For the first time since 2003, John Nolan and Shaun Cooper returned to the stage with Taking Back Sunday, performing on a warm New Jersey evening at Starland Ballroom. With their “original lineup” in tact — note that the band actually shuffled members a few times before releasing a full-length album — the expectation was that the band would return to their roots, sticking heavily to their excellent 2002 debut, Tell All Your Friends. The show sold out immediately, packing 2500 rabid fans into the fairly small Sayreville venue.
Person L, the new project from The Starting Line’s Kenny Vasoli, provided lone support for Taking Back Sunday. Beginning at 8PM with “Goodness Gracious”, the band’s eight-song setlist dragged along for thirty-five minutes, failing to ever capture any purpose with their songs. On tracks like “Wooden Soldiers”, from the band’s 2008 debut, Initial, boredom quickly boiled into frustration with Vasoli simply repeating the phrase “when wooden soldiers catch their breath” over and over across the song’s five minute duration.
Playing in front of few who knew Person L’s catalog, the band took the opportunity to debut a brand new song, which sounded at home alongside cuts home on the band’s sophomore effort, The Positives. A few interesting hooks and some varied percussion — the five-piece employs two drummers — kept things somewhat lively, but ultimately Person L failed to secure anything memorable with their time on stage. There’s no doubting Vasoli’s heart, but it makes sense to question how his once-solid pop-songwriting has dwindled towards directionless jams.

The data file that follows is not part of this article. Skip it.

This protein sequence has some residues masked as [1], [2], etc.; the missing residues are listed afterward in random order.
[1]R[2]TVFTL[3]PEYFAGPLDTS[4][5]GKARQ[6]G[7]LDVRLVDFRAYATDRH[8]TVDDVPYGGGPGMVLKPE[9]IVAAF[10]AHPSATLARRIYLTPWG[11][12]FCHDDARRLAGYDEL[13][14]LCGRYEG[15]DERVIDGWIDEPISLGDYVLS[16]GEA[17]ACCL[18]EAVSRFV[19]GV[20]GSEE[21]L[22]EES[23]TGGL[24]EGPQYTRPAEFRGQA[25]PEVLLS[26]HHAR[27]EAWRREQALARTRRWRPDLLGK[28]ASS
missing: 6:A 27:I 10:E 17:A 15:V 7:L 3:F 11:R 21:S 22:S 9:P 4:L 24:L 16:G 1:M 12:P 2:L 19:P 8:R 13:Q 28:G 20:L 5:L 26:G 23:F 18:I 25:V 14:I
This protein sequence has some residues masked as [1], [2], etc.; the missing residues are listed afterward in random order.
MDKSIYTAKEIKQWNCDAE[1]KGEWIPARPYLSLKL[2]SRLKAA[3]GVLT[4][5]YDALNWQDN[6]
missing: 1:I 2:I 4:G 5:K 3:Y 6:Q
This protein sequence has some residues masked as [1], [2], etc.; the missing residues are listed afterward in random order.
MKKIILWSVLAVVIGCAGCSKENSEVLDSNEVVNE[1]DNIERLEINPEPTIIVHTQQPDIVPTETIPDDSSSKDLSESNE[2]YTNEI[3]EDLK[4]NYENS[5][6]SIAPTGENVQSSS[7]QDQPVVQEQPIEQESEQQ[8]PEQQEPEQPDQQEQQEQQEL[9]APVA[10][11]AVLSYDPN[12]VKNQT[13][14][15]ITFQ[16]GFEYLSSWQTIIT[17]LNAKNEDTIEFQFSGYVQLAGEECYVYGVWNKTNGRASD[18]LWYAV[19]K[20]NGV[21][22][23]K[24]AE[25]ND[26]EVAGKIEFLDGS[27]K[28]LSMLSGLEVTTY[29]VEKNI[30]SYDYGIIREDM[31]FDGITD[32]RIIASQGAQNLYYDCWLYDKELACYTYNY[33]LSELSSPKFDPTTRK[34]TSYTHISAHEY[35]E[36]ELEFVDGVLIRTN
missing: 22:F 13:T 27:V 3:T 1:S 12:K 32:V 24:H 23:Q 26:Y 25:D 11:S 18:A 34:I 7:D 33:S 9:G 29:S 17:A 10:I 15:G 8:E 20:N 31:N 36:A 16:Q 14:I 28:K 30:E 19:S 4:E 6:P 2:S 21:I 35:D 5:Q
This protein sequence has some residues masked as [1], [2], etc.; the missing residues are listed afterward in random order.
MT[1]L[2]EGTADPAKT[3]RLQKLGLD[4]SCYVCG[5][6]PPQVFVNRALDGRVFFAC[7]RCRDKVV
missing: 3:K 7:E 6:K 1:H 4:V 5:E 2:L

Following an uninteresting set from Person L, the lights dimmed and Michael Rapaport’s brief Beautiful Girls speech played through the PA. Most well known to those in attendance as the introduction to Taking Back Sunday‘s “Great Romances of the 20th Century” demo, a feeling of anticipation rushed through the venue. The first chords of “Cute Without the E” quickly cut the formidable tension, and the entire crowd rushed towards the stage, screaming the song’s opening accusation en route: “Your lipstick, his collar — don’t bother, angel, I know exactly what goes on.”
And like that, the “old school” Taking Back Sunday was off to the races. “Set Phasers to Fun” followed, and the crowd hungrily digested the 2004 Where You Want to Be opener. Brief, yet warranted, boos came from the crowd when the band began playing “Liar” from their 2006 effort, Louder Now. Luckily for Taking Back Sunday, the song’s soft introduction was quickly overpowered with distorted guitars and the displeased crowd was drowned out, but the message was clear: the older fans didn’t want to hear the band’s foray into mainstream alternative rock. Frontman Adam Lazzara introduced the long-absent “Bike Scene” by it’s original demo title and noted that that song is one of the oldest written by the lineup on stage. Power-chords slammed as hard as the crowd up until the song’s slower break during which the audience finally stopped moving. Lazzara took the moment of near-silence to acknowledge that co-writer John Nolan urged him not to record the word “silly” as part of the song’s bridge, but he laughed it off and went along: “You’ve got this silly way of keeping me on the edge of my seat.” Louder Now‘s “Error: Operator” was wholly unnecessary, but thankfully a tremendous cover of “Existentialism on Prom Night” followed. The entire crowd, most of whom followed Nolan in 2004 to his new band, Straylight Run, roared to the song’s signature riff. “What’s it Feel Like to Be a Ghost?” was introduced as a dance-number, but the band received considerably more crowd movement to the subsequent song, 2004’s “A Decade Under the Influence”.